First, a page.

Saturday, January 10, 2009

"Multilateral Free Trade: The Obama Letdown"

Jagdish Bhagwati is disappointed with Obama’s position on multilateral trade, and with his "failure to balance his protectionist appointments with powerful trade proponents that would produce a 'team of rivals'":

There were several reasons why one could be optimistic that Obama would follow a pro-trade policy despite “prudential” protectionist talk on the primaries circuit. But his eloquent silence on key trade issues, and his failure to balance his protectionist appointments with powerful trade proponents that would produce a “team of rivals” require that we abandon these illusions and sound an alarm.

Consider Obama’s support for the multilateral trading system. At the outset, it must be admitted that the Doha Round is on hold, and Obama could not move it forward even if he so desired. A principal problem is that its completion turns critically on the US making further reduction in its distorting agricultural subsidies. But the issue has become even more difficult with the collapse of commodity prices and hence increases in support payments. Besides, history shows that the freeing of trade is nearly impossible to manage in times of macroeconomic crisis.

But Obama (unlike Prime Minister Gordon Brown, whose fulsome support for trade is in strong contrast) missed the opportunity, provided by the G20 affirmation of the importance of trade, to affirm resoundingly that he attaches the highest priority to closing the Doha Round and will work on this urgent task throughout the first year of his Administration.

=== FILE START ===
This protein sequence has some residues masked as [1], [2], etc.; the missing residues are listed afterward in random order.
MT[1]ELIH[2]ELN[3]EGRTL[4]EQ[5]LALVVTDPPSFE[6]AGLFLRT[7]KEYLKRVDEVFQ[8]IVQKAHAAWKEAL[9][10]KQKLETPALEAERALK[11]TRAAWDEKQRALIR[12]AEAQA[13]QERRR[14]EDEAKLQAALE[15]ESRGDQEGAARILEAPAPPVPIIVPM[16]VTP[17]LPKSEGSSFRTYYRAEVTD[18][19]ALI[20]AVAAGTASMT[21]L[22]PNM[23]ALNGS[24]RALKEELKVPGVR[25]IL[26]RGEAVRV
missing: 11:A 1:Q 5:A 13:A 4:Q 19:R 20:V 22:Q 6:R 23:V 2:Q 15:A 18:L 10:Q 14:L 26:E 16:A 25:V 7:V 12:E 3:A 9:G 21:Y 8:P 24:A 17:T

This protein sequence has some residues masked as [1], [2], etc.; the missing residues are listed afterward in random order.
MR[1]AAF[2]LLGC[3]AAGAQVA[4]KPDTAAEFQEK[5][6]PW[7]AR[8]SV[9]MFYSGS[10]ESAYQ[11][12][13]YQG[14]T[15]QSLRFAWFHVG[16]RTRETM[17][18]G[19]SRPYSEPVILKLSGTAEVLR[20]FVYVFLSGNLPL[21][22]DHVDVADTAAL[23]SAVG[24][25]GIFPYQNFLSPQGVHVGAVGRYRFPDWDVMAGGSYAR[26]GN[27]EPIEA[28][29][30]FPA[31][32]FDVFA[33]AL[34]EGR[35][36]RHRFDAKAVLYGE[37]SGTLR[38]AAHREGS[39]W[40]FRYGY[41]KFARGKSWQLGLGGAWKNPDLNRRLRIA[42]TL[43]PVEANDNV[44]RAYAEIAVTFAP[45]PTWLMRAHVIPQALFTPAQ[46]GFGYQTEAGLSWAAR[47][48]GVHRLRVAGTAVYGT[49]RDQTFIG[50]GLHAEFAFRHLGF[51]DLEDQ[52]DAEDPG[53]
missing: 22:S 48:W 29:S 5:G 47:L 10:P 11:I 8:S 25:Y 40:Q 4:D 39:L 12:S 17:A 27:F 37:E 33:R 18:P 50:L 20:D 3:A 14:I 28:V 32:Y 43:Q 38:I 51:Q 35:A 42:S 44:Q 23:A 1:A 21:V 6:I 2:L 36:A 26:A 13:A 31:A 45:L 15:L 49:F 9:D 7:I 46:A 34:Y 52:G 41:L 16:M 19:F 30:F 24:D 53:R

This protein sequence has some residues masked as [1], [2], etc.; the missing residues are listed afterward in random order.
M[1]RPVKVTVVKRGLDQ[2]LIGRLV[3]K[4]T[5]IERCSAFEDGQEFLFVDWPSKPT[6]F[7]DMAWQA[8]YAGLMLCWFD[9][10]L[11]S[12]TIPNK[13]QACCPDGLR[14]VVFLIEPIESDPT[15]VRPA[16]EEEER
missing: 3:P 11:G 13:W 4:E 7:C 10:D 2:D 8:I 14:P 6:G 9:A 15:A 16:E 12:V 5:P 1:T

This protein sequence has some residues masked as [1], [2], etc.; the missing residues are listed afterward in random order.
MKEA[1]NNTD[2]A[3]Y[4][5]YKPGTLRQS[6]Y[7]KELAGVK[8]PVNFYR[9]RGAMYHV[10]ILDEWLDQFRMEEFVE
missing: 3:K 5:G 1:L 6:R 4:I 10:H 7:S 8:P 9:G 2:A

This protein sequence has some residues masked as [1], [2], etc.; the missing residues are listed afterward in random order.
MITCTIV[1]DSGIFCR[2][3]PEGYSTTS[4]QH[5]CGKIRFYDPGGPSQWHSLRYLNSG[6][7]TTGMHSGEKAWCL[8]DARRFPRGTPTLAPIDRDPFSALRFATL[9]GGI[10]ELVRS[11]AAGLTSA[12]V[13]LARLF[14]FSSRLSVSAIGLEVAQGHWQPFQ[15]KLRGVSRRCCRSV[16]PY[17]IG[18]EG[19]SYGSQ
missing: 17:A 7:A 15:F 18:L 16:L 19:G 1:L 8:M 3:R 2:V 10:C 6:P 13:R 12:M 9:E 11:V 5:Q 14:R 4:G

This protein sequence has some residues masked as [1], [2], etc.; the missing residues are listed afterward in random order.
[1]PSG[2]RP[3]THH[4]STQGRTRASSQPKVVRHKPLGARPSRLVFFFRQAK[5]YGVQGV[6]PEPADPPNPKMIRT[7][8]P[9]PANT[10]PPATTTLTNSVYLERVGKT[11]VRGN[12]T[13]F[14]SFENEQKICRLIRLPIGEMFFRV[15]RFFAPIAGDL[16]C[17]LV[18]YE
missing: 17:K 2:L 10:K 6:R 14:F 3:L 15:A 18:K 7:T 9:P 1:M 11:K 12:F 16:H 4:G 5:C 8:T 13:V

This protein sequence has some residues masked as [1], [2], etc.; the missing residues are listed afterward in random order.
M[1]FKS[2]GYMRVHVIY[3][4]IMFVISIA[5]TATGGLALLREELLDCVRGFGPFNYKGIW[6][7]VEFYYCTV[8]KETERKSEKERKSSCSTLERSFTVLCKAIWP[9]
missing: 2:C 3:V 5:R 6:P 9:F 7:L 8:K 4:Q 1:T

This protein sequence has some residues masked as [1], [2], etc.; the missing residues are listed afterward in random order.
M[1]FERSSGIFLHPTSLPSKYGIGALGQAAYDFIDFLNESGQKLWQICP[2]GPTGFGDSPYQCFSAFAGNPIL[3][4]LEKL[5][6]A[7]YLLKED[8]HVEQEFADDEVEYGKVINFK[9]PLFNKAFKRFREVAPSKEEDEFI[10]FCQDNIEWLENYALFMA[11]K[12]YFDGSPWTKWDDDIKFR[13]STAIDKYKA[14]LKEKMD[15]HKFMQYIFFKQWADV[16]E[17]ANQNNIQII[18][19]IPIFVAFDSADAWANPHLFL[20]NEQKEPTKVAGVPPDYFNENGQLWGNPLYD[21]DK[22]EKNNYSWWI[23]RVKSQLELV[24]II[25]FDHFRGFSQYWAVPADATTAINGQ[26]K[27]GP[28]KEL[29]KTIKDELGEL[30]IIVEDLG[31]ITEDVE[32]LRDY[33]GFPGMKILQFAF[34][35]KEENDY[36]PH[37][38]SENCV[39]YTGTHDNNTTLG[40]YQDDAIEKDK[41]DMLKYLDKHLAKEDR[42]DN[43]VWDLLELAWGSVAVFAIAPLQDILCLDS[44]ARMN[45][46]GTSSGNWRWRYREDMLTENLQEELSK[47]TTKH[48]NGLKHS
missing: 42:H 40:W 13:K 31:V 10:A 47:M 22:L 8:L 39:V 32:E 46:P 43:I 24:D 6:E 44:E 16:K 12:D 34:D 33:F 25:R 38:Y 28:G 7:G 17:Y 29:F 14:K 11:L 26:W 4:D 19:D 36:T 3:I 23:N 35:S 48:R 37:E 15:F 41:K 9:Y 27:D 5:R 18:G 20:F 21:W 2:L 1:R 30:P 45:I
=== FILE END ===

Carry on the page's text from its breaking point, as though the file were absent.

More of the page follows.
More important, Obama has missed the bus on the question of preventing a slide back into protectionism. His pronouncements on the auto bailout disregard the lessons of the early 1930s when the Smoot-Hawley tariff was legislated in 1930 and a competitive raising of tariff barriers ensued. We learnt then that tariffs and trade restrictions could indeed increase our national income by diverting a given amount of insufficient world demand to our markets. But then others could do the same to divert our demand to their goods, so that the end result was reduced trade and deepened depression. Far better to keep markets open and to increase aggregate world demand instead. So, the architects of the GATT (merged in 1995 into the WTO) built into it institutionalised obstacles to such a destructive outbreak of mutually harmful trade policies.

But really Jagdish, isn't it a bit too early to judge the guy?

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